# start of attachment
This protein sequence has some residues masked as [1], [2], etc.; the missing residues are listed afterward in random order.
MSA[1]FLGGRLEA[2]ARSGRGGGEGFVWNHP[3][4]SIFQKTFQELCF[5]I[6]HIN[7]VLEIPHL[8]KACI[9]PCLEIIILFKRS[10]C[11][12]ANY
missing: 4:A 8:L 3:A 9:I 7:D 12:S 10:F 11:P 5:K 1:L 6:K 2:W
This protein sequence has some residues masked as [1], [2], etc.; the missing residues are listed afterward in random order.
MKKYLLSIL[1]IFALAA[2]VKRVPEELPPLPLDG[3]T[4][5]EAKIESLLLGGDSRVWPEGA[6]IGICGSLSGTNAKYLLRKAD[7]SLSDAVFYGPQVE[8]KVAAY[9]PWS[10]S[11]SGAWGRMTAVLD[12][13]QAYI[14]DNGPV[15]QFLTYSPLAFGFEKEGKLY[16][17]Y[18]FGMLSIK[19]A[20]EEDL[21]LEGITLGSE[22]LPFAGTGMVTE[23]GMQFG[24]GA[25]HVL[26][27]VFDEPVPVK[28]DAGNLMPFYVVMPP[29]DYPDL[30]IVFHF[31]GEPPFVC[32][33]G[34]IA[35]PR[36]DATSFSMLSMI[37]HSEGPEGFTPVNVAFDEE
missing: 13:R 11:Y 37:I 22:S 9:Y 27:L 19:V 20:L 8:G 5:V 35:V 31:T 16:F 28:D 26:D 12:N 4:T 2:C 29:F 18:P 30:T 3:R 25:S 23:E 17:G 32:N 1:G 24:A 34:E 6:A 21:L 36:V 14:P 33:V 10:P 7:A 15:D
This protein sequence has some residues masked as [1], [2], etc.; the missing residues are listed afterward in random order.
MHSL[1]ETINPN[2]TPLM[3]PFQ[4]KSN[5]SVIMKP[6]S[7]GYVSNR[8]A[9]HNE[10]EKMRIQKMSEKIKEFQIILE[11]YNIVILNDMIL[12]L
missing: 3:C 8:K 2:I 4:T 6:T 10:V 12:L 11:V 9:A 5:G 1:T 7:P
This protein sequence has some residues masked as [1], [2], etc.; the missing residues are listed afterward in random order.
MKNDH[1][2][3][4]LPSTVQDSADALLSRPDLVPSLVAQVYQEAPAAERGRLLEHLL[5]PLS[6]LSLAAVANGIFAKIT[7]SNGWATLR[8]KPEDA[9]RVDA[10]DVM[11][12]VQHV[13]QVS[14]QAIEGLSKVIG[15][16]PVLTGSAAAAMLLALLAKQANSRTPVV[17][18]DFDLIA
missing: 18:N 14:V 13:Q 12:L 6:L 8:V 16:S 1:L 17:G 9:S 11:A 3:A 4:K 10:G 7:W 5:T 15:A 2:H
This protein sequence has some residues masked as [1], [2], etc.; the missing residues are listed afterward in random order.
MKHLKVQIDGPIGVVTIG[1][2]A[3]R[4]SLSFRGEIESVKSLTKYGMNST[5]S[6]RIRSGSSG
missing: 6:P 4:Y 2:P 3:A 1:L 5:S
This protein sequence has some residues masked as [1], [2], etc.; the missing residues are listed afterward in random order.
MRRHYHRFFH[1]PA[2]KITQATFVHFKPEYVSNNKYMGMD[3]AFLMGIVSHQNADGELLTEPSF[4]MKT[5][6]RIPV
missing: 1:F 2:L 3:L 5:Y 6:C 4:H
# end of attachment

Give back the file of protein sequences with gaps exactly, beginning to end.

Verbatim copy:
This protein sequence has some residues masked as [1], [2], etc.; the missing residues are listed afterward in random order.
MSA[1]FLGGRLEA[2]ARSGRGGGEGFVWNHP[3][4]SIFQKTFQELCF[5]I[6]HIN[7]VLEIPHL[8]KACI[9]PCLEIIILFKRS[10]C[11][12]ANY
missing: 4:A 8:L 3:A 9:I 7:D 12:S 10:F 11:P 5:K 1:L 6:K 2:W
This protein sequence has some residues masked as [1], [2], etc.; the missing residues are listed afterward in random order.
MKKYLLSIL[1]IFALAA[2]VKRVPEELPPLPLDG[3]T[4][5]EAKIESLLLGGDSRVWPEGA[6]IGICGSLSGTNAKYLLRKAD[7]SLSDAVFYGPQVE[8]KVAAY[9]PWS[10]S[11]SGAWGRMTAVLD[12][13]QAYI[14]DNGPV[15]QFLTYSPLAFGFEKEGKLY[16][17]Y[18]FGMLSIK[19]A[20]EEDL[21]LEGITLGSE[22]LPFAGTGMVTE[23]GMQFG[24]GA[25]HVL[26][27]VFDEPVPVK[28]DAGNLMPFYVVMPP[29]DYPDL[30]IVFHF[31]GEPPFVC[32][33]G[34]IA[35]PR[36]DATSFSMLSMI[37]HSEGPEGFTPVNVAFDEE
missing: 13:R 11:Y 37:I 22:S 9:Y 27:L 19:V 20:L 8:G 5:V 35:V 31:T 16:F 28:D 26:D 12:N 4:T 2:C 29:F 18:P 30:T 3:R 25:S 23:E 17:G 32:N 1:G 24:A 34:E 6:A 21:L 36:V 14:P 33:V 10:P 7:A 15:D
This protein sequence has some residues masked as [1], [2], etc.; the missing residues are listed afterward in random order.
MHSL[1]ETINPN[2]TPLM[3]PFQ[4]KSN[5]SVIMKP[6]S[7]GYVSNR[8]A[9]HNE[10]EKMRIQKMSEKIKEFQIILE[11]YNIVILNDMIL[12]L
missing: 3:C 8:K 2:I 4:T 6:T 10:V 12:L 11:V 9:A 5:G 1:T 7:P
This protein sequence has some residues masked as [1], [2], etc.; the missing residues are listed afterward in random order.
MKNDH[1][2][3][4]LPSTVQDSADALLSRPDLVPSLVAQVYQEAPAAERGRLLEHLL[5]PLS[6]LSLAAVANGIFAKIT[7]SNGWATLR[8]KPEDA[9]RVDA[10]DVM[11][12]VQHV[13]QVS[14]QAIEGLSKVIG[15][16]PVLTGSAAAAMLLALLAKQANSRTPVV[17][18]DFDLIA
missing: 18:N 14:V 13:Q 12:L 6:L 8:V 16:S 1:L 17:G 9:S 11:A 3:A 4:K 10:G 7:W 5:T 15:A 2:H
This protein sequence has some residues masked as [1], [2], etc.; the missing residues are listed afterward in random order.
MKHLKVQIDGPIGVVTIG[1][2]A[3]R[4]SLSFRGEIESVKSLTKYGMNST[5]S[6]RIRSGSSG
missing: 6:P 4:Y 2:P 3:A 1:L 5:S
This protein sequence has some residues masked as [1], [2], etc.; the missing residues are listed afterward in random order.
MRRHYHRFFH[1]PA[2]KITQATFVHFKPEYVSNNKYMGMD[3]AFLMGIVSHQNADGELLTEPSF[4]MKT[5][6]RIPV
missing: 1:F 2:L 3:L 5:Y 6:C 4:H